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Sather Financial Group

120 E Constitution St
Victoria, TX 77901

(361) 570-1800


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Evaluating Home Ownership Costs and Options

We have repeatedly been told home ownership leads to a better life. While low interest rates have improved one aspect of affordability, it is wise to run the numbers before making that commitment as there are many variables. 

We recently counseled a young couple, Matt and Jen. The desired house was $200,000 and they settled upon a 30 year mortgage at 5% interest. Principal and interest payments would run $1,100 per month. They could cover the payment, but not much else.

As we assessed the young couple’s project, we realized they failed to include property taxes.

The average property tax rate in Texas is about 2% per year. That adds about $4,000 per year or $333 per month. Furthermore, this would increase almost automatically reflecting inflation.

Additionally, they would need insurance. Although the national average for homeowners insurance is about $950 per year, Texas and the other Gulf Coast states, are quite a bit more. As such, the average homeowners insurance in Texas is about $1,660 per year or $140 per month.

This number varies a fair amount depending upon size, customization, upgrades, zip code, number of floors, coverage for rare or unusual contents and loss of use.

Then Matt made an interesting comment as he said, “We don’t think we’ll live here more than two years.”

This concerned us as there are a variety of closing costs for a mortgage. Expected costs run between 2% and 5% and Texas is usually at the high end of the range.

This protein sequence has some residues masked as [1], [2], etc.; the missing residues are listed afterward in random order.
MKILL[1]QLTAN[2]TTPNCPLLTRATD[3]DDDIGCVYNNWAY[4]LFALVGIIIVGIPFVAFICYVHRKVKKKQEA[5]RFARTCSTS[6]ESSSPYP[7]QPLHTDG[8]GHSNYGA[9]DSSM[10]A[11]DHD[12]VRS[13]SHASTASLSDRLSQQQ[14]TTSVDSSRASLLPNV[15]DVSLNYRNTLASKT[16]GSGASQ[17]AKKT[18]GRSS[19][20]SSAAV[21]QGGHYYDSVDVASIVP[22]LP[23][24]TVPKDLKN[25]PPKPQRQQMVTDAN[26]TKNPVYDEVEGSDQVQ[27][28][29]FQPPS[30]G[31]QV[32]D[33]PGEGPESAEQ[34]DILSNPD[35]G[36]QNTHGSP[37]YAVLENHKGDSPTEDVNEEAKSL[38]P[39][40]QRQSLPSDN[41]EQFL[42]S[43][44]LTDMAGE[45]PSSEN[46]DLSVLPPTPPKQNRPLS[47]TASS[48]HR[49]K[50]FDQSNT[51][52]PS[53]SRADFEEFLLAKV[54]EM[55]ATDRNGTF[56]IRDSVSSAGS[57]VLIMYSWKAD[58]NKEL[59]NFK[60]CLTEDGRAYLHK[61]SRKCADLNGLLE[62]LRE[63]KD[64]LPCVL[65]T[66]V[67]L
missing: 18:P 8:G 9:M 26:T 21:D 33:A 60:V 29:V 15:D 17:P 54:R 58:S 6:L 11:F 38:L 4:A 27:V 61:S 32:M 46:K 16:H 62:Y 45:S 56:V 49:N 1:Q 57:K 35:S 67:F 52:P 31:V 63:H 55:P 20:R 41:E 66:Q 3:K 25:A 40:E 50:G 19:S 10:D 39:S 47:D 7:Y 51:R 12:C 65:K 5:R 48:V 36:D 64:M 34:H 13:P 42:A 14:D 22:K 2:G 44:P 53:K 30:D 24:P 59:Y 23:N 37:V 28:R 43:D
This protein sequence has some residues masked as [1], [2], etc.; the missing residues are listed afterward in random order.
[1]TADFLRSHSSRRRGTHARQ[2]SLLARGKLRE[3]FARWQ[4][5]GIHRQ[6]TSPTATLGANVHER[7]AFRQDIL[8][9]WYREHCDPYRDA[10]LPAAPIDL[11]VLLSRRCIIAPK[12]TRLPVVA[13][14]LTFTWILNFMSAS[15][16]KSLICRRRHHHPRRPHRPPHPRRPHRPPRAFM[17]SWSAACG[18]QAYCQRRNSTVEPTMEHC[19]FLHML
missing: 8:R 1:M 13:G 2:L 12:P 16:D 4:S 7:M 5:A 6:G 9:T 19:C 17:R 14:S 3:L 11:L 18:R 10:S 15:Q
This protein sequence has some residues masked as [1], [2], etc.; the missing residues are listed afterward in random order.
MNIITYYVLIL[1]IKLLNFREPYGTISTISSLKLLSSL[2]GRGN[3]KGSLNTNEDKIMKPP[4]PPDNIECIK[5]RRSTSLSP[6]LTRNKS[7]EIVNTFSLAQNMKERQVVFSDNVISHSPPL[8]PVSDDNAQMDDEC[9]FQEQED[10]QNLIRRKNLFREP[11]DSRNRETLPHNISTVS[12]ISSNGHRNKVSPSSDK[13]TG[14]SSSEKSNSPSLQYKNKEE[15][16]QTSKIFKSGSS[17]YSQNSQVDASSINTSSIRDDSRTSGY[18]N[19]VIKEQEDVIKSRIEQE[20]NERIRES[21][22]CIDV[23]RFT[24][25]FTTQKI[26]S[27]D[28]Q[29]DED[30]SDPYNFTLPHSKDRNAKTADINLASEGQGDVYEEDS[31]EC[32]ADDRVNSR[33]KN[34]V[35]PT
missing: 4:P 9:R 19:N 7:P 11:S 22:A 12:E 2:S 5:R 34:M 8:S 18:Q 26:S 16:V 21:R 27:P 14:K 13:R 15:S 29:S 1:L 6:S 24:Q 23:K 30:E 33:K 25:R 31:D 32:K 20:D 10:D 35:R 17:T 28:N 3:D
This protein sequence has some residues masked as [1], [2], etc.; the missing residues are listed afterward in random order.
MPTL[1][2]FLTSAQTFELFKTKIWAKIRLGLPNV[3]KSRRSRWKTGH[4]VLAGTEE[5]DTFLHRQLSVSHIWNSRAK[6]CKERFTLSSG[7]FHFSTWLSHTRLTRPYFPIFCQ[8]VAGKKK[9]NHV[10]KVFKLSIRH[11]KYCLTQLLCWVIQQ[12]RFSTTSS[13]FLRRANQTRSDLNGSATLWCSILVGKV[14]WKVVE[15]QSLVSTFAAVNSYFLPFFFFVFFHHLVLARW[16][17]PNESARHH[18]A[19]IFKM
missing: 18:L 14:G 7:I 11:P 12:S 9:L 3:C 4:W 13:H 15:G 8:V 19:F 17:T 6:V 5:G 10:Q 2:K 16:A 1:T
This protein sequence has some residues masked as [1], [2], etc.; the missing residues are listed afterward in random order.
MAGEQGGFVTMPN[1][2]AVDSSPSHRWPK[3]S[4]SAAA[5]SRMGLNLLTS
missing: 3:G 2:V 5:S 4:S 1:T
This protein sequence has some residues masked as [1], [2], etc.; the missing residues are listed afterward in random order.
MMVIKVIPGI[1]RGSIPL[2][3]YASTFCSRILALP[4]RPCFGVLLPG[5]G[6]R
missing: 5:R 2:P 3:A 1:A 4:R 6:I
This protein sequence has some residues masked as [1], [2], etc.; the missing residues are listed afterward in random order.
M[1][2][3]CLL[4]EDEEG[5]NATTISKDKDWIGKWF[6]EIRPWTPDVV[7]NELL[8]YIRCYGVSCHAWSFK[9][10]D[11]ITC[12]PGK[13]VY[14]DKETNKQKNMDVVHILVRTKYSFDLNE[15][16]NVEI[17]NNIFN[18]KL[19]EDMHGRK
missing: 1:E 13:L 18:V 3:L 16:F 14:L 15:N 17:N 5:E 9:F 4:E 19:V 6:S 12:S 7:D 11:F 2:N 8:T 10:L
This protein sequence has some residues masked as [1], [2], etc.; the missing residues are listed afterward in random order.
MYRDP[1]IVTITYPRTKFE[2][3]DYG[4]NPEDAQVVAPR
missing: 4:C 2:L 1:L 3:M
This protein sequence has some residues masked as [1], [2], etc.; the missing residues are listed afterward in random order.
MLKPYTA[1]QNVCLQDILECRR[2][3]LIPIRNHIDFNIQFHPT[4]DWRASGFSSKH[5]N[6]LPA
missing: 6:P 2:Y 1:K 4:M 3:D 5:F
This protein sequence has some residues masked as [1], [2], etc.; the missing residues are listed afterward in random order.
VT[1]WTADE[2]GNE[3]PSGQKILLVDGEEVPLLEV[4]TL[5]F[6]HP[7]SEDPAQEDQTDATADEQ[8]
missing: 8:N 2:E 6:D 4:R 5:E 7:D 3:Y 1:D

Furthermore, this expense is a sunk cost. You won’t get it back. Rather, you must hope your home appreciates in value or payments decrease the amount owed. Otherwise, you could end up owing money back when you sell.

As we explained this, Jen said surely two years’ worth of payments would more than cover previously paid closing costs.

To the contrary, it takes about five years paying on a home before the average owner overcomes closing costs.

Although this disappointed the couple, they were glad they knew this now. It also brought up a good conversation about how long it takes to build equity in a home.

A $200,000 mortgage at 5% on a 30-year fixed amortization requires 15 years of payments before your monthly principal reduction is larger than your interest payment.  After 20 years, you still owe $100,000 on the mortgage—and that is before factoring in property tax or insurance.

Additionally, any homeowner needs to recognize they will incur maintenance costs. Obviously, this varies depending upon the age and condition of the home. However, a good budget figure is between 1% and 4% per year. For a $200,000 home this means a maintenance budget between $165 and $660 per month.

After reviewing this, Matt and Jen realized that although the mortgage payment itself was $1,100 per month, the additional carrying costs of about $900 per month took them to $2,000. This was beyond their budget.

Then the conversation shifted as they looked for alternatives.

Consider downsizing. The average house size today is about 2,600 sq. ft. Thirty five years ago the average was only 1,700 sq. ft.—and we had much larger families. For most couples 1,100 sq. ft. is plenty of home.

Increase down payments or make extra payments. A larger down payment or making extra principal payments will build equity more quickly. If Matt and Jen paid an extra $200 per month their 30 year mortgage is reduced by nine years!

Rent. We see more people renting either early in life or in retirement. The cost can be lower without the headaches of having to maintain the property. According to rental prices in San Antonio, Austin, and Houston range from median monthly rentals of $450 to $700 per bedroom. As such, a three bedroom might run $1,300 to $2,100. The older I get the more that renting appeals to me. Evidently, the glamour of fixing toilets and cleaning gutters has lost its excitement.

As with any major financial commitment you must evaluate not only the cost of purchase, but the holding costs, too. There is often a large difference between being able to pay for an item versus truly being able to afford it. With the benefit of an honest evaluation you will be able to determine if conventional wisdom is truly wise.

Dave Sather is a Victoria certified financial planner and owner of Sather Financial Group. His column, Money Matters, publishes every other week.